Kobayashi Kiyochika (小林 清親, September 10, 1847 – November 28, 1915) was a prominent Japanese artist and printmaker who is widely regarded as one of the most influential figures in the Meiji period (1868-1912) art scene. He was known for his innovative approach to woodblock printmaking, blending traditional Japanese techniques with Western artistic styles. Kiyochika’s works often depicted modernization and social change in Japan during a time of rapid modernization and westernization.
Kobayashi Kiyochika was born in Edo (modern-day Tokyo), Japan, in 1847. He was the son of a samurai family, and his father was a retainer of the Tokugawa Shogunate. Kiyochika initially trained as a traditional Japanese painter, studying under the guidance of prominent artists such as Kano Toshun and Kawanabe Kyosai. However, he later shifted his focus to woodblock printmaking, a popular medium for depicting everyday life and scenes of the changing world during the Meiji period.
Kiyochika’s prints were known for their innovative approach to composition, perspective, and color. He often incorporated Western artistic styles, such as the use of naturalistic shading and perspective, into his prints, which was a departure from the traditional ukiyo-e prints of the time. Kiyochika’s prints also featured bold and dramatic use of color, which added a sense of dynamism to his works. His unique artistic vision and technical expertise earned him widespread recognition and admiration. Kiyochika’s works often depicted the rapid modernization and social changes that were taking place in Japan during the Meiji period. His prints captured scenes of industrialization, urbanization, and the impact of Western influence on Japanese society. Kiyochika’s works provided a visual documentation of the changing landscape of Japan and its people during this pivotal period in its history. Kiyochika would continue to publish ukiyo-e prints for the rest of his life, but also worked extensively in illustrations and sketches for newspapers, magazines, and books. He also produced a number of prints depicting scenes from the Sino-Japanese War and Russo-Japanese War, collaborating with caption writer Koppi Dojin, penname of Nishimori Takeki (1861-1913), to contribute a number of illustrations to the propaganda series Nihon banzai hyakusen hyakushō (‘Long live Japan: 100 victories, 100 laughs’).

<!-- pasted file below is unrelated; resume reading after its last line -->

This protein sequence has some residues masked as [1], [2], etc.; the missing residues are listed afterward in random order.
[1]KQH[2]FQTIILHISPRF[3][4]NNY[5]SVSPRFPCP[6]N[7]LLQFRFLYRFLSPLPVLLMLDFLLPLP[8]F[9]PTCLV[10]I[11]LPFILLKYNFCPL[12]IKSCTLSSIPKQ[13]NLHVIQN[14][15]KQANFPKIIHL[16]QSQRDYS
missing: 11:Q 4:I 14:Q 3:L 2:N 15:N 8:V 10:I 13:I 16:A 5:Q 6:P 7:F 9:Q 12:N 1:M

Kiyochika’s works gained widespread recognition both in Japan and internationally. He participated in various exhibitions and was awarded prestigious prizes for his prints. His works were highly regarded for their artistic merit, technical excellence, and social commentary. Kiyochika’s innovative approach to printmaking influenced many other artists of his time, and his works continue to inspire contemporary artists today. Despite his initial success, Kiyochika faced financial difficulties later in his life, and he had to sell many of his prints to make ends meet. However, his contributions to the art world and his impact on Japanese printmaking remained significant. Kiyochika’s works are considered important cultural assets and are preserved in many museums and collections worldwide. His legacy as a pioneering artist who blended traditional Japanese techniques with Western artistic styles continues to be celebrated, and his prints are highly sought after by collectors and art enthusiasts.
“Kobayashi Kiyochika: A Retrospective” by Henry D. Smith II and Amy Reigle Newland
“Kobayashi Kiyochika: Master of the Night” by Sebastian Izzard
“Japanese Woodblock Prints: Artists, Publishers, and Masterworks 1680-1900” by Andreas Marks